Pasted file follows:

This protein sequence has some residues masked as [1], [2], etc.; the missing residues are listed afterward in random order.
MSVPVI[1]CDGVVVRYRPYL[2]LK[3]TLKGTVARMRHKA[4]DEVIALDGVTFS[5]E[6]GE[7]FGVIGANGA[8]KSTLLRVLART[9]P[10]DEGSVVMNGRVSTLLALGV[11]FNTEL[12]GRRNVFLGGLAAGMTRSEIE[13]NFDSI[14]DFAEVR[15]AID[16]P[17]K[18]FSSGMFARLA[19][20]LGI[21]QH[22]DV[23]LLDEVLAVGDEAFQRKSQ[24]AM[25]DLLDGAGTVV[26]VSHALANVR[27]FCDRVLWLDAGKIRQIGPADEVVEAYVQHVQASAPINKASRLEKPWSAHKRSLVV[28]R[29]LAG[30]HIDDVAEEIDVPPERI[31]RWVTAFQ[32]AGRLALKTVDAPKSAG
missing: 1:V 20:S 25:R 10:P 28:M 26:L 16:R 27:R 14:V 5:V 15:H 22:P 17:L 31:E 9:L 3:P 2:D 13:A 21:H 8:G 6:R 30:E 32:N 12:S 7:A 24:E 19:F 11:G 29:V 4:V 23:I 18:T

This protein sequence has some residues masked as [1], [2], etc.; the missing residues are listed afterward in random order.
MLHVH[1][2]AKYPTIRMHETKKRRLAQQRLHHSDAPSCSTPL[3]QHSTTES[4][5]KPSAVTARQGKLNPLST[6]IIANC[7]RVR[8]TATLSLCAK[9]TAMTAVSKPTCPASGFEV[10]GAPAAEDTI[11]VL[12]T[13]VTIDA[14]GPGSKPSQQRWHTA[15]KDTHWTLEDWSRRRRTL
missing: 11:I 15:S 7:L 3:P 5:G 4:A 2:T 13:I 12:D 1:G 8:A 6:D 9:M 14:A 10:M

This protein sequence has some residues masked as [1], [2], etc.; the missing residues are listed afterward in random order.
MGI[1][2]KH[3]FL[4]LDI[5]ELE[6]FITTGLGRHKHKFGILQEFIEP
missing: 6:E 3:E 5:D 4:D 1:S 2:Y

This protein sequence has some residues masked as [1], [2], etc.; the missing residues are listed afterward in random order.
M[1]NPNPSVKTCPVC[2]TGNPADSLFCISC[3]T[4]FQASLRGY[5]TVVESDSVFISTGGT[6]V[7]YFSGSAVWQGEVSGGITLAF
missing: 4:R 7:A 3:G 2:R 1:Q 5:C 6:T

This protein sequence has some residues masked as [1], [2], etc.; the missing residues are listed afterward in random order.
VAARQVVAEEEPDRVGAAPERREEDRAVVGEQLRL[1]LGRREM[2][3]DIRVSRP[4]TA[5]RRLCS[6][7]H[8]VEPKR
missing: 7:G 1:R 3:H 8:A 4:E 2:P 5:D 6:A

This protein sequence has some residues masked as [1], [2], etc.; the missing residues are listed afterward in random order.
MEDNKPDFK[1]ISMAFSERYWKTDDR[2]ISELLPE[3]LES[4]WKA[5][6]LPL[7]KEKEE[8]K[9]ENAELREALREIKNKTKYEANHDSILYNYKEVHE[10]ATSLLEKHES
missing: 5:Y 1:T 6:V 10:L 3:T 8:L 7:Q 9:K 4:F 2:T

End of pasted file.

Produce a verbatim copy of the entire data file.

This protein sequence has some residues masked as [1], [2], etc.; the missing residues are listed afterward in random order.
MSVPVI[1]CDGVVVRYRPYL[2]LK[3]TLKGTVARMRHKA[4]DEVIALDGVTFS[5]E[6]GE[7]FGVIGANGA[8]KSTLLRVLART[9]P[10]DEGSVVMNGRVSTLLALGV[11]FNTEL[12]GRRNVFLGGLAAGMTRSEIE[13]NFDSI[14]DFAEVR[15]AID[16]P[17]K[18]FSSGMFARLA[19][20]LGI[21]QH[22]DV[23]LLDEVLAVGDEAFQRKSQ[24]AM[25]DLLDGAGTVV[26]VSHALANVR[27]FCDRVLWLDAGKIRQIGPADEVVEAYVQHVQASAPINKASRLEKPWSAHKRSLVV[28]R[29]LAG[30]HIDDVAEEIDVPPERI[31]RWVTAFQ[32]AGRLALKTVDAPKSAG
missing: 1:V 20:S 25:R 10:P 28:M 26:L 16:R 27:R 14:V 5:V 15:H 22:P 17:L 31:E 9:L 3:P 2:D 13:A 21:H 8:G 6:R 30:E 32:N 12:S 7:A 24:E 19:F 11:G 29:V 4:V 23:I 18:T

This protein sequence has some residues masked as [1], [2], etc.; the missing residues are listed afterward in random order.
MLHVH[1][2]AKYPTIRMHETKKRRLAQQRLHHSDAPSCSTPL[3]QHSTTES[4][5]KPSAVTARQGKLNPLST[6]IIANC[7]RVR[8]TATLSLCAK[9]TAMTAVSKPTCPASGFEV[10]GAPAAEDTI[11]VL[12]T[13]VTIDA[14]GPGSKPSQQRWHTA[15]KDTHWTLEDWSRRRRTL
missing: 11:I 15:S 7:L 3:P 5:G 4:A 2:T 13:I 12:D 1:G 8:A 6:D 9:M 14:A 10:M

This protein sequence has some residues masked as [1], [2], etc.; the missing residues are listed afterward in random order.
MGI[1][2]KH[3]FL[4]LDI[5]ELE[6]FITTGLGRHKHKFGILQEFIEP
missing: 6:E 3:E 5:D 4:D 1:S 2:Y

This protein sequence has some residues masked as [1], [2], etc.; the missing residues are listed afterward in random order.
M[1]NPNPSVKTCPVC[2]TGNPADSLFCISC[3]T[4]FQASLRGY[5]TVVESDSVFISTGGT[6]V[7]YFSGSAVWQGEVSGGITLAF
missing: 4:R 7:A 3:G 2:R 1:Q 5:C 6:T

This protein sequence has some residues masked as [1], [2], etc.; the missing residues are listed afterward in random order.
VAARQVVAEEEPDRVGAAPERREEDRAVVGEQLRL[1]LGRREM[2][3]DIRVSRP[4]TA[5]RRLCS[6][7]H[8]VEPKR
missing: 7:G 1:R 3:H 8:A 4:E 2:P 5:D 6:A

This protein sequence has some residues masked as [1], [2], etc.; the missing residues are listed afterward in random order.
MEDNKPDFK[1]ISMAFSERYWKTDDR[2]ISELLPE[3]LES[4]WKA[5][6]LPL[7]KEKEE[8]K[9]ENAELREALREIKNKTKYEANHDSILYNYKEVHE[10]ATSLLEKHES
missing: 5:Y 1:T 6:V 10:L 3:T 8:L 7:Q 9:K 4:F 2:T